The Freddie Mercury Biopic Was Sacha Baron Cohen's Idea, Plus More Details On The Project
Peter Morgan is one of the busier screenwriters working today, as his two Oscar nominations for Frost/Nixon and The Queen have him in demand for seemingly every high-caliber film that comes down the pipe. His latest effort Hereafter is now a film directed by Clint Eastwood coming out next Friday, but he's got any number of exciting projects coming up, including the one I was most curious to ask about when I interviewed him today-- the untitled Freddie Mercury biopic.
We learned last month that Morgan was scripting the biopic for Sacha Baron Cohen to star as the legendary Queen frontman, and he revealed to me today that Baron Cohen isn't just perfect casting, but the entire project was his idea-- "Sacha was the one who asked me to write it. He was the guy who rang me up." I asked him why the movie was intended to focus more on Mercury's musical career than his personal life-- including dying of AIDS in 1991-- and Morgan gave me a frank answer:
I didn't want to write an AIDS movie, to be honest with you. And then, I just looked the period-- It's sort of where he rejects [the other members of Queen] and comes back to them. It's sort of like a family movie. It's sort of like I hate my family, I want to be independent, and then I come back.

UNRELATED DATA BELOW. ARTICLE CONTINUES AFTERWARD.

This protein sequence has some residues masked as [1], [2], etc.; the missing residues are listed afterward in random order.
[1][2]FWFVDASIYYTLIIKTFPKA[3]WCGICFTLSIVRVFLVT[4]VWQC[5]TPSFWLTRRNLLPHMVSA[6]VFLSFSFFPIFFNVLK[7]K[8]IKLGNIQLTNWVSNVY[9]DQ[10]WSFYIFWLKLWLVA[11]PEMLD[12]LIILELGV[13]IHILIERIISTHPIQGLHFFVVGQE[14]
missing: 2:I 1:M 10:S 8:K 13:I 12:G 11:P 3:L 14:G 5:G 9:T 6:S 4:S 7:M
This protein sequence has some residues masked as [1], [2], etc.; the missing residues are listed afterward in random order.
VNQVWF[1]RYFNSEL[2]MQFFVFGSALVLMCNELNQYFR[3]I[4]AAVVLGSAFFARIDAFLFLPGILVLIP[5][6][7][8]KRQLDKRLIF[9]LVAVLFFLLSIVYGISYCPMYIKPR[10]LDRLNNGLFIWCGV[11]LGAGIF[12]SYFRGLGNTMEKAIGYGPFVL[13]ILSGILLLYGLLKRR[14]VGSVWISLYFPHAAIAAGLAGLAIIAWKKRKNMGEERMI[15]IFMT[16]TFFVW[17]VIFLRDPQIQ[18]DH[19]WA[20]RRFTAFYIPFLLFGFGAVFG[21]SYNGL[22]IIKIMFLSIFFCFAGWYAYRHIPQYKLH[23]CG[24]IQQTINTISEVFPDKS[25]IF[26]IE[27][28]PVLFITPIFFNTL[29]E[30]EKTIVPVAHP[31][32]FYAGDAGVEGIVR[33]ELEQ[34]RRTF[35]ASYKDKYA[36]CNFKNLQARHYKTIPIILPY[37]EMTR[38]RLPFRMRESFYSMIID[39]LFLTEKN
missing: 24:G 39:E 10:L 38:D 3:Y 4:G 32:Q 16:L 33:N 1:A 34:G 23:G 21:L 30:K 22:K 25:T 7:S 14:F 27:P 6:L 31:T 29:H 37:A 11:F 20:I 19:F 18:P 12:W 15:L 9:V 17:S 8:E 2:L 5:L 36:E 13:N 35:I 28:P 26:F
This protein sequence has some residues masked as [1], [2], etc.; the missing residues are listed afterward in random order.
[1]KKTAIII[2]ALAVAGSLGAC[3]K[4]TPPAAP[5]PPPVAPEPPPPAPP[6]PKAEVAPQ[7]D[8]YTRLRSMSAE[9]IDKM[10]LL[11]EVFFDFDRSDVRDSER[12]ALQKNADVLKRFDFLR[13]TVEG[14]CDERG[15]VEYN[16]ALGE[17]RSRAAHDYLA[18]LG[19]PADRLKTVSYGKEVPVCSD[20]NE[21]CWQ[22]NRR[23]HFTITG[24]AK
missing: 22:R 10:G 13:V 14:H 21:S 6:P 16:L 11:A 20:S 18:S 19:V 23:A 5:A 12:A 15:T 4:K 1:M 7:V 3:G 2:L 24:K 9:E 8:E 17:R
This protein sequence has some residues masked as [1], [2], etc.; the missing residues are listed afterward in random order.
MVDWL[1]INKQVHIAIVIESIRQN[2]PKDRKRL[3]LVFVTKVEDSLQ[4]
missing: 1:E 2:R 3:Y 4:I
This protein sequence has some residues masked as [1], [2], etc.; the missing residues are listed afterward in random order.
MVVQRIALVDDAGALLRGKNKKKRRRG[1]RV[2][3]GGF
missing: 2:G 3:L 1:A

The surviving members of Queen-- Brian May, Roger Taylor and John Deacon-- are collaborating on the project as producers, and though Morgan said he would use their input to recreate the history of the band, it wasn't going to be a puff piece or even necessarily show them in a good light:
I'm not sure how much they'll like what I write. I think they'll recognize the truth in it, but it's a series of painful memories for them. I'm essentially writing about the most painful time in the band's history.
The time he's referring to is the period leading up to the famous 1985 Live Aid concert, when the band took time off from touring before facing harsh criticism for performing in South Africa during the apartheid era. Presumably Morgan will be exploring some of the conflicts within the band at the time, though as he explained, "I'm only on page 56" of the script, so there's plenty of time for all of this to change.
He also wasn't certain whether or not Baron Cohen would be performing the songs or simply lip-synching to Mercury's original songs, but seemed as enthused as I am about how perfect Baron Cohen is for the role. The Freddie Mercury project is still set to start production in 2011.
We'll have the rest of my conversation with Morgan on Hereafter, including why he never expected a star as big as Matt Damon to play his role, posted tomorrow, so come back to check it all out.
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